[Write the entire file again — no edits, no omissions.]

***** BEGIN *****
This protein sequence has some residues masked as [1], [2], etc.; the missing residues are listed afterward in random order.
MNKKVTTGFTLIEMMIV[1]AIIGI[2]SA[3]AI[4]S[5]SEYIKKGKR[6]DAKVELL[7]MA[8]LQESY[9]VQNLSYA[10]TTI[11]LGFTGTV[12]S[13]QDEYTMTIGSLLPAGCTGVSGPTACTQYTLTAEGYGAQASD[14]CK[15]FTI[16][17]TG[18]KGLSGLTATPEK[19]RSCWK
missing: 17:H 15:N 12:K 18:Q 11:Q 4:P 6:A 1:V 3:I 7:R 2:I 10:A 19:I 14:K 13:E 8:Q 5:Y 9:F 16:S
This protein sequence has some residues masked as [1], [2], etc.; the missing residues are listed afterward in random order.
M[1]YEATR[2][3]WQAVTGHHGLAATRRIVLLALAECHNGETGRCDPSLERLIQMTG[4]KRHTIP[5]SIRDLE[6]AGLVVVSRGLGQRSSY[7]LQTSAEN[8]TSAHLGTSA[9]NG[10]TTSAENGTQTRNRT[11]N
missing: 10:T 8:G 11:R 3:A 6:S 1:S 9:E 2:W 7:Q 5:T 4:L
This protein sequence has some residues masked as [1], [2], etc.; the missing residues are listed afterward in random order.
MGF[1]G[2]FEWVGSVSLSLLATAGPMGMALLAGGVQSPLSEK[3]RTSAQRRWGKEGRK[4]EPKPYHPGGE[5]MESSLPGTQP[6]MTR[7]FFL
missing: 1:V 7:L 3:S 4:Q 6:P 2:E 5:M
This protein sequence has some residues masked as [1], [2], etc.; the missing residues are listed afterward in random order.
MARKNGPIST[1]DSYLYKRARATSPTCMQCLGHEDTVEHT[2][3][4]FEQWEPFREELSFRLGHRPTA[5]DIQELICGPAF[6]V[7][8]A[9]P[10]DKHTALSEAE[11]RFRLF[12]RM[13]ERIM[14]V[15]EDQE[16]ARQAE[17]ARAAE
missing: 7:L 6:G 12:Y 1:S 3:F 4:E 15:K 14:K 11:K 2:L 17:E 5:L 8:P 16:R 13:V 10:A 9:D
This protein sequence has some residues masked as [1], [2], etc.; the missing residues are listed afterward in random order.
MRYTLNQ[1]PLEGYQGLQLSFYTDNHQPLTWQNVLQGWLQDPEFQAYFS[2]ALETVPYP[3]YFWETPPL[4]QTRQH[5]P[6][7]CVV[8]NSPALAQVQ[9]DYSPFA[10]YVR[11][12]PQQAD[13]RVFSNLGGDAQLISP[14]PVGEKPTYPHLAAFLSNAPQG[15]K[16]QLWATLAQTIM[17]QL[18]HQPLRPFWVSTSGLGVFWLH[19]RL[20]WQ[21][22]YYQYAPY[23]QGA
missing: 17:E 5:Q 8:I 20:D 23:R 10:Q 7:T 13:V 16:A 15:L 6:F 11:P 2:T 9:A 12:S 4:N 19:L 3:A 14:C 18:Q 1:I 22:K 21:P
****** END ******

This protein sequence has some residues masked as [1], [2], etc.; the missing residues are listed afterward in random order.
MNKKVTTGFTLIEMMIV[1]AIIGI[2]SA[3]AI[4]S[5]SEYIKKGKR[6]DAKVELL[7]MA[8]LQESY[9]VQNLSYA[10]TTI[11]LGFTGTV[12]S[13]QDEYTMTIGSLLPAGCTGVSGPTACTQYTLTAEGYGAQASD[14]CK[15]FTI[16][17]TG[18]KGLSGLTATPEK[19]RSCWK
missing: 17:H 15:N 12:K 18:Q 11:Q 4:P 6:A 1:V 3:I 7:R 2:I 10:A 19:I 14:K 13:E 8:Q 5:Y 9:F 16:S
This protein sequence has some residues masked as [1], [2], etc.; the missing residues are listed afterward in random order.
M[1]YEATR[2][3]WQAVTGHHGLAATRRIVLLALAECHNGETGRCDPSLERLIQMTG[4]KRHTIP[5]SIRDLE[6]AGLVVVSRGLGQRSSY[7]LQTSAEN[8]TSAHLGTSA[9]NG[10]TTSAENGTQTRNRT[11]N
missing: 10:T 8:G 11:R 3:A 6:S 1:S 9:E 2:W 7:Q 5:T 4:L
This protein sequence has some residues masked as [1], [2], etc.; the missing residues are listed afterward in random order.
MGF[1]G[2]FEWVGSVSLSLLATAGPMGMALLAGGVQSPLSEK[3]RTSAQRRWGKEGRK[4]EPKPYHPGGE[5]MESSLPGTQP[6]MTR[7]FFL
missing: 1:V 7:L 3:S 4:Q 6:P 2:E 5:M
This protein sequence has some residues masked as [1], [2], etc.; the missing residues are listed afterward in random order.
MARKNGPIST[1]DSYLYKRARATSPTCMQCLGHEDTVEHT[2][3][4]FEQWEPFREELSFRLGHRPTA[5]DIQELICGPAF[6]V[7][8]A[9]P[10]DKHTALSEAE[11]RFRLF[12]RM[13]ERIM[14]V[15]EDQE[16]ARQAE[17]ARAAE
missing: 7:L 6:G 12:Y 1:S 3:F 4:E 15:K 14:K 11:K 2:L 17:E 5:L 8:P 16:R 13:V 10:A 9:D
This protein sequence has some residues masked as [1], [2], etc.; the missing residues are listed afterward in random order.
MRYTLNQ[1]PLEGYQGLQLSFYTDNHQPLTWQNVLQGWLQDPEFQAYFS[2]ALETVPYP[3]YFWETPPL[4]QTRQH[5]P[6][7]CVV[8]NSPALAQVQ[9]DYSPFA[10]YVR[11][12]PQQAD[13]RVFSNLGGDAQLISP[14]PVGEKPTYPHLAAFLSNAPQG[15]K[16]QLWATLAQTIM[17]QL[18]HQPLRPFWVSTSGLGVFWLH[19]RL[20]WQ[21][22]YYQYAPY[23]QGA
missing: 17:E 5:Q 8:I 20:D 23:R 10:Q 7:T 13:V 16:A 15:L 6:F 11:P 2:T 9:A 12:S 4:N 19:L 3:A 14:C 18:Q 1:I 22:K 21:P